Creating Authentic Learning Environments using Project Based Learning and Scrum

As a leader for a software development team, I really enjoy seeing our team members teach each other.   Because I value education, I personally want to understand how various leadership practices foster learning.   On our team, we have decided to implement an agile project management style known as Scrum.    Seeing my project teams learn, grow, and recover from mistakes every two weeks, I started to wonder if Scrum has been employed in academia in project based learning.

What are the motivations for using Scrum?

Through a quick google search, I discovered Dr. Rebecca Pope-Ruark, a professional writing and rhetoric professor at Elon University.   Since group work is very common in higher-education, she started experimenting with Scrum to improve team cultures in her class.   In her online reflection, she outlines some of her motivations for using Scrum while teaching her students:

  • She wanted to create a learning environment that is authentic.
  • Students should learn to facilitate collaboration effectively.
  • Students should learn a sense of accountability.
  • When student teams “divide and conquer” project work without Scrum, she found that her students would produce “disjointed and repetitive final papers.”
  • Student teams should hold each other accountable to avoid plagiarism.

What’s Scrum?

Scrum is a team leadership framework popular in software development.   The framework, however, can be used in any situation where a complex and creative product needs to be created.   The framework involves three core roles:

  • Product owner:  This team member controls the requirements of the project and the order in which those requirements need to be addressed.
  • Team:  This is the group of people (i.e. students) who need to serve the product owner and make the project.
  • Scrum master:  This stakeholder acts as a coach for the product owner and team members to help enforce the rules of the scrum framework.   The scrum master is also responsible for removing road blocks or external impediments of project work.   If students need access to a tool to accomplish a task, the scrum master is accountable to resolve the impediment.

How does it work?

Iteration sizes or sprints are strictly time-boxed.    On my team, we use two week iterations.   In other contexts, an iteration size might be one month.    Throughout this process, the scrum master helps to enforce the following rules while fostering communication and removing blocks.  For each sprint or iteration, the following activities occur:

  1. Product backog management: Product owner drafts requirements or stories of what makes the product great.   This list of requirements is known as the product backlog.    In a education context, the professor often assumes the role of product owner.   This gives the teacher the ability to define the “done conditions” for the learning experience.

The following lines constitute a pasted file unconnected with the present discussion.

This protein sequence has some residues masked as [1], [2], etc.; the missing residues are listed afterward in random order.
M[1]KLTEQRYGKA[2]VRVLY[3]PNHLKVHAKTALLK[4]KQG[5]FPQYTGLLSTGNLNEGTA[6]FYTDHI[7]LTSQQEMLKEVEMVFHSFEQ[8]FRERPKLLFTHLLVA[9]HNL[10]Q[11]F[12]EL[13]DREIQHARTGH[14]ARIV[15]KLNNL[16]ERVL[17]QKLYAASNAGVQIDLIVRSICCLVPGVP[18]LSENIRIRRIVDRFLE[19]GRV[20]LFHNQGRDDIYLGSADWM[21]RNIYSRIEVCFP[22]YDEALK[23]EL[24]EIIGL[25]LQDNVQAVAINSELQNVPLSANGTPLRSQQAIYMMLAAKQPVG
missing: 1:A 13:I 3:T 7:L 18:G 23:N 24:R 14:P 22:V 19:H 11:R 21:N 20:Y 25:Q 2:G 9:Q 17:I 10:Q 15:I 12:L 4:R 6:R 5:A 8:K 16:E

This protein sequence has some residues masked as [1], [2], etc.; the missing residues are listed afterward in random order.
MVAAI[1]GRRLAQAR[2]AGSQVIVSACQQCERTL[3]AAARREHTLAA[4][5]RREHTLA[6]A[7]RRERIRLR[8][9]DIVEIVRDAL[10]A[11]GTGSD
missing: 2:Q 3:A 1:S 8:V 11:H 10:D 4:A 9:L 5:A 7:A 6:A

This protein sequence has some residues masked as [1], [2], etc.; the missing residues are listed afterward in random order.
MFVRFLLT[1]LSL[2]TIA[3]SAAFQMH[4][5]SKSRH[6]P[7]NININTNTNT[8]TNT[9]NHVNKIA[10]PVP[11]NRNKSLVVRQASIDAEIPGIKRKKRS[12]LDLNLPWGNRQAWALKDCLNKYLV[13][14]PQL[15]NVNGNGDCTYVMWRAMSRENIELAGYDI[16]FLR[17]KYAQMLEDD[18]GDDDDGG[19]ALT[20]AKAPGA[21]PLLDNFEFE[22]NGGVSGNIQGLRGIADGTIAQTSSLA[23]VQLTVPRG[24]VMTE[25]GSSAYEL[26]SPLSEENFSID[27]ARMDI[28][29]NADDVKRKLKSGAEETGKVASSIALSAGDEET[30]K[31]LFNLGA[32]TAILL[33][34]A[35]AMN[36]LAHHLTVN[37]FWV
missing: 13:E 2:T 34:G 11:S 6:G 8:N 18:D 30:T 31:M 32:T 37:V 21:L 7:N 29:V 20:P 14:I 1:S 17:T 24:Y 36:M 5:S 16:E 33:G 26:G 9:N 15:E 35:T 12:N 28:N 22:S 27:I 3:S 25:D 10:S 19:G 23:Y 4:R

2. Sprint planning:   The product owner and team meet to determine what part of the requirements can be built during the iteration.   The stakeholders negotiate what sub-set of the product backlog can be addressed to create a minimum viable product or an increment of value.
  3. Work, work, work:During the middle of the iteration, the team is free to self-organize to build the product increment.    In a classroom situation, the students may design, create, peer review, and test their product.  Each day of the project, the team should have a quick huddle (15 minutes) to answer the following questions.   It’s important to remember that the students are accountable to each other during these quick huddles.
    1. What did I do yesterday?
    2. What work is blocked?
    3. What’s next for work?
  4. Demo day: This is a “show and tell” day.   On the last day of the iteration, the product increment is shown to the product owner.   The team and product owner collectively review the strengths and improvement opportunities for the product.
  5. Retrospective:  On the “demo day”, the students/team members should have a quick meeting to reflect upon how they can improve.   (30 minute meeting)
    1. What went well?
    2. What do we need to change in our process to improve our team and product?
  6. If there is more product to build, go back to step #1.
  7. Party time!  Project is done!

For a detailed summary of the Scrum framework, please visit

How effective is Scrum in teaching?

In future blog entries, I would like to follow up with Dr. Rebecca Pope-Ruark.   She mentioned that she would be doing a formal research project regarding the effectiveness of Scrum in the classroom.    Dr. Paul Gestwicki, a computer science professor teaching game development and Android programming, shares his reflections of using Scrum in his classes.   On his blog he shares that “I am taking a significant risk by trusting my students to effectively self-organize and deliver the promised software system.”   He, however, seems to have some positive results to share.

In drafting this post, I am excited to see the strengths, weaknesses and learning outcomes from this style of teaching.   Since the students are encouraged to organize themselves, the process of Scrum helps to foster creativity and critical thinking.   I have personally enjoyed seeing the spirit of collaboration on my team.   It’s always cool to see team members teaching each other.

When “no brain works alone”, cool stuff happens!



Let’s keep the conversation going:   I would love to hear your stories about project based learning.  What is your favorite aspect of project based learning or flat classroom learning?


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